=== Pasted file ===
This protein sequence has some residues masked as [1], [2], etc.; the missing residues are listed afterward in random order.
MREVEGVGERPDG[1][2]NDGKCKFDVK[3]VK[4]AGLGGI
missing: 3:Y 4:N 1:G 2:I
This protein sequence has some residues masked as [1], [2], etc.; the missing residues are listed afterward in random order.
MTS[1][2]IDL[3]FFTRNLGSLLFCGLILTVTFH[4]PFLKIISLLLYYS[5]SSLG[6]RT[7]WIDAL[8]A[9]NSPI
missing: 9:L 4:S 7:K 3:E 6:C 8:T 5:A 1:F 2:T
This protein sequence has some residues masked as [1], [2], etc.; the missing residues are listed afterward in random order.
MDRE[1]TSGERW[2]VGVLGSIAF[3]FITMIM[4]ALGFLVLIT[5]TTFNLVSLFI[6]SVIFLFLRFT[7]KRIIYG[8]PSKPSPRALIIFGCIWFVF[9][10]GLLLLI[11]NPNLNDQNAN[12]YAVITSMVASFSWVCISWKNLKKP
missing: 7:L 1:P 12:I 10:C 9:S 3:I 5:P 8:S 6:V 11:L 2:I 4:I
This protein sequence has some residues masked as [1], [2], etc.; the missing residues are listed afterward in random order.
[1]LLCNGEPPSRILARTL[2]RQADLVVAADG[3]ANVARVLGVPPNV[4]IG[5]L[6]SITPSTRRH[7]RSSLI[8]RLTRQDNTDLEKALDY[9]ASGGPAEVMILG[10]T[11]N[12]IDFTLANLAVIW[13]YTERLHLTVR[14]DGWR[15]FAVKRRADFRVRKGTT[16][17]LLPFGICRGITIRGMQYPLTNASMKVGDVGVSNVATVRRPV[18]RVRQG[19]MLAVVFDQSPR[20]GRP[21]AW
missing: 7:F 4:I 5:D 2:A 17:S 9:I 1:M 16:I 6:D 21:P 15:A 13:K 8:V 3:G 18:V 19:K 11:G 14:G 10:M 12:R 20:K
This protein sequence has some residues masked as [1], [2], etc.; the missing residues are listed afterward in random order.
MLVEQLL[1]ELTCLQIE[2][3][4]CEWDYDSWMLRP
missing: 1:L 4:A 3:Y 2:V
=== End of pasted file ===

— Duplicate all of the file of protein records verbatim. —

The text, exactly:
This protein sequence has some residues masked as [1], [2], etc.; the missing residues are listed afterward in random order.
MREVEGVGERPDG[1][2]NDGKCKFDVK[3]VK[4]AGLGGI
missing: 3:Y 4:N 1:G 2:I
This protein sequence has some residues masked as [1], [2], etc.; the missing residues are listed afterward in random order.
MTS[1][2]IDL[3]FFTRNLGSLLFCGLILTVTFH[4]PFLKIISLLLYYS[5]SSLG[6]RT[7]WIDAL[8]A[9]NSPI
missing: 9:L 4:S 7:K 3:E 6:C 8:T 5:A 1:F 2:T
This protein sequence has some residues masked as [1], [2], etc.; the missing residues are listed afterward in random order.
MDRE[1]TSGERW[2]VGVLGSIAF[3]FITMIM[4]ALGFLVLIT[5]TTFNLVSLFI[6]SVIFLFLRFT[7]KRIIYG[8]PSKPSPRALIIFGCIWFVF[9][10]GLLLLI[11]NPNLNDQNAN[12]YAVITSMVASFSWVCISWKNLKKP
missing: 7:L 1:P 12:I 10:C 9:S 3:I 5:P 8:S 6:V 11:L 2:I 4:I
This protein sequence has some residues masked as [1], [2], etc.; the missing residues are listed afterward in random order.
[1]LLCNGEPPSRILARTL[2]RQADLVVAADG[3]ANVARVLGVPPNV[4]IG[5]L[6]SITPSTRRH[7]RSSLI[8]RLTRQDNTDLEKALDY[9]ASGGPAEVMILG[10]T[11]N[12]IDFTLANLAVIW[13]YTERLHLTVR[14]DGWR[15]FAVKRRADFRVRKGTT[16][17]LLPFGICRGITIRGMQYPLTNASMKVGDVGVSNVATVRRPV[18]RVRQG[19]MLAVVFDQSPR[20]GRP[21]AW
missing: 7:F 4:I 5:D 2:A 17:S 9:I 1:M 16:I 6:D 21:P 15:A 13:K 8:V 3:G 18:V 19:K 11:G 14:G 10:M 12:R 20:K
This protein sequence has some residues masked as [1], [2], etc.; the missing residues are listed afterward in random order.
MLVEQLL[1]ELTCLQIE[2][3][4]CEWDYDSWMLRP
missing: 1:L 4:A 3:Y 2:V